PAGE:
Halbrook met two teenage boys at the Los Angeles County Fair on Sunday and spent the remainder of the evening with them, Stone said. She left with the boys and spent the next two days away from her family in the San Bernardino and Bloomington areas, he said. She told the mother of one of the boys that she lived in San Bernardino, Stone said. Halbrook sent messages to her family members through her Myspace account in the last two days that she was missing, Stone said. She had last been seen around 10:50 p.m. Sunday near the “Skyride” at the fair at 1101 W. McKinley Ave., said Pomona police Lt. Ron McDonald. The 5-foot-3 girl suffers from Asperger’s syndrome, a kind of autism, he said. Police said she had previously run away. 165Let’s talk business.Catch up on the business news closest to you with our daily newsletter. Something went wrong. Please try again.subscribeCongratulations! You’re all set! POMONA – An autistic 13-year-old Pico Rivera girl who disappeared while in the carnival area at the Los Angeles County Fair was found unharmed today at a home in Bloomington in San Bernardino County. Pomona police detectives yesterday came up with the address of a Bloomington residence where they thought Janelle Halbrook might be, and the residents told them the girl had been there earlier in the day, said Pomona police Sgt. Matt Stone. Then, just after midnight today, the San Bernardino Sheriff’s Department received a call from another Bloomington home, indicating Halbrook was there, Stone said, adding the teen was found in good health.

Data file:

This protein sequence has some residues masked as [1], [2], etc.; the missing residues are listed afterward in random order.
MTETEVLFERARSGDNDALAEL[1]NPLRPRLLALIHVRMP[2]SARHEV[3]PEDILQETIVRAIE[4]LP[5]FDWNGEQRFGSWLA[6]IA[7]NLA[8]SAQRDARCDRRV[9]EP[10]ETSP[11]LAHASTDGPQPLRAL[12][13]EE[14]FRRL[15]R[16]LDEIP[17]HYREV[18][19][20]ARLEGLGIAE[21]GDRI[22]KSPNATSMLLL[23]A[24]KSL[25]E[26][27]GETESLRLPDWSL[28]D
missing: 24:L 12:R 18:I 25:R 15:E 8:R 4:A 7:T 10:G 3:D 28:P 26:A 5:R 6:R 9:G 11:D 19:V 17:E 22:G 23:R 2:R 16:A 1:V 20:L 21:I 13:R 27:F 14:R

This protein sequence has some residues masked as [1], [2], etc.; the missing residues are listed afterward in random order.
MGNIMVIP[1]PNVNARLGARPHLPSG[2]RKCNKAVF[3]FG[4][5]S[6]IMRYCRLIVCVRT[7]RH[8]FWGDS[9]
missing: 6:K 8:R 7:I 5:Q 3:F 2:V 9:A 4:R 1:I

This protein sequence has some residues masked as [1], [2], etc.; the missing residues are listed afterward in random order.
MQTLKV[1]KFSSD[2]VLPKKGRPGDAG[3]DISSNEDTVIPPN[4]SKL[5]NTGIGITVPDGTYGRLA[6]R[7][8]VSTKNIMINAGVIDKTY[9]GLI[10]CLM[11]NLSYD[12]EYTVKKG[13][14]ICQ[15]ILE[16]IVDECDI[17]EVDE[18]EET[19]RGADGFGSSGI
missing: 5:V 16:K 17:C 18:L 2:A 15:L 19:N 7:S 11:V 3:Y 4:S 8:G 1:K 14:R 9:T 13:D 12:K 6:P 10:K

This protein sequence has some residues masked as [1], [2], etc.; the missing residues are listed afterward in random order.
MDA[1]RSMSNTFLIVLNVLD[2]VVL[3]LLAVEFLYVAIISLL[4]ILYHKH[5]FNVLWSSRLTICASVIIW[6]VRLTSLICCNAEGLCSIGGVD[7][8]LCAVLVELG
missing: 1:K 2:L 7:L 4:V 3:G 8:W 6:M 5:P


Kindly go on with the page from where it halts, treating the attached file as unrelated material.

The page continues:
The survey covered 127,000 U.S. households in 2003, the most recent year for which such data was available. The study looked at 900 to 7,000 homes in each state. Similar numbers were surveyed in previous years. Participants were asked whether smoking was allowed everywhere in the home, only in some places, or not at all. Among households with at least one smoker, the national prevalence of take-it-outside rules rose from about 10 percent in the early 1990s to 32 percent in 2003. Among households with no smokers, the percentage with such rules rose from 57 percent to almost 84 percent. The CDC said the increases were driven in part by scientific reports and other information in the last 15 years warning that secondhand smoke causes premature death and disease. A growing number of state and local smoking bans in restaurants, bars and workplaces may also have been influential at home, Husten said. Loyd Silberstein, a retired school teacher in California, said he smokes at home – but not when his children or grandchildren come over. On those occasions, he goes out to the backyard or garage. “My wife says I don’t care about her, just the kids,” laughed Silberstein, 75, of San Mateo. The study was published the CDC’s Morbidity and Mortality Weekly Report.160Want local news?Sign up for the Localist and stay informed Something went wrong. Please try again.subscribeCongratulations! You’re all set! But even in Kentucky, smokers found fewer places to light up. Ten years earlier, only a quarter of the state’s households barred smoking. “That really says that people are starting to understand the hazards of secondhand smoke,” said Dr. Corinne Husten, co-author of the study and chief of the epidemiology branch of the CDC’s Office on Smoking and Health. Tobin Hilliard joined the millions of Americans living in smoke-free homes when he moved in with his nonsmoking fiancee 10 years ago. He had to abandon the pleasure of smoking a cigarette at the kitchen table, on the living room couch or in the bedroom. “It was just understood: `If you’re lighting up, you will be stepping out into whatever the weather conditions are,”‘ said Hilliard, 35, who is still a pack-a-day smoker in Clermont, Fla. The CDC report was based on a national survey done mostly by telephone every two years. For a household to be included in the results, everyone 15 and older had to respond, and they all had to agree on the smoking rules. ATLANTA – Smoking is forbidden in nearly three out of four U.S. households, a dramatic increase from the 43 percent of homes that prohibited smoking a decade ago, the federal government reported Thursday. The Centers for Disease Control and Prevention, which conducted the survey in 2003, said it was the first study to offer a state-by-state look at the prevalence of smoking in American homes. Utah led the nation, with people in nearly nine out of 10 homes saying smoking was never allowed. The state’s large population of Mormons, who eschew tobacco, probably contributed to that statistic, the agency said. Kentucky was in last place, with a little more than half of households sending smokers outside (or, at least, to the garage).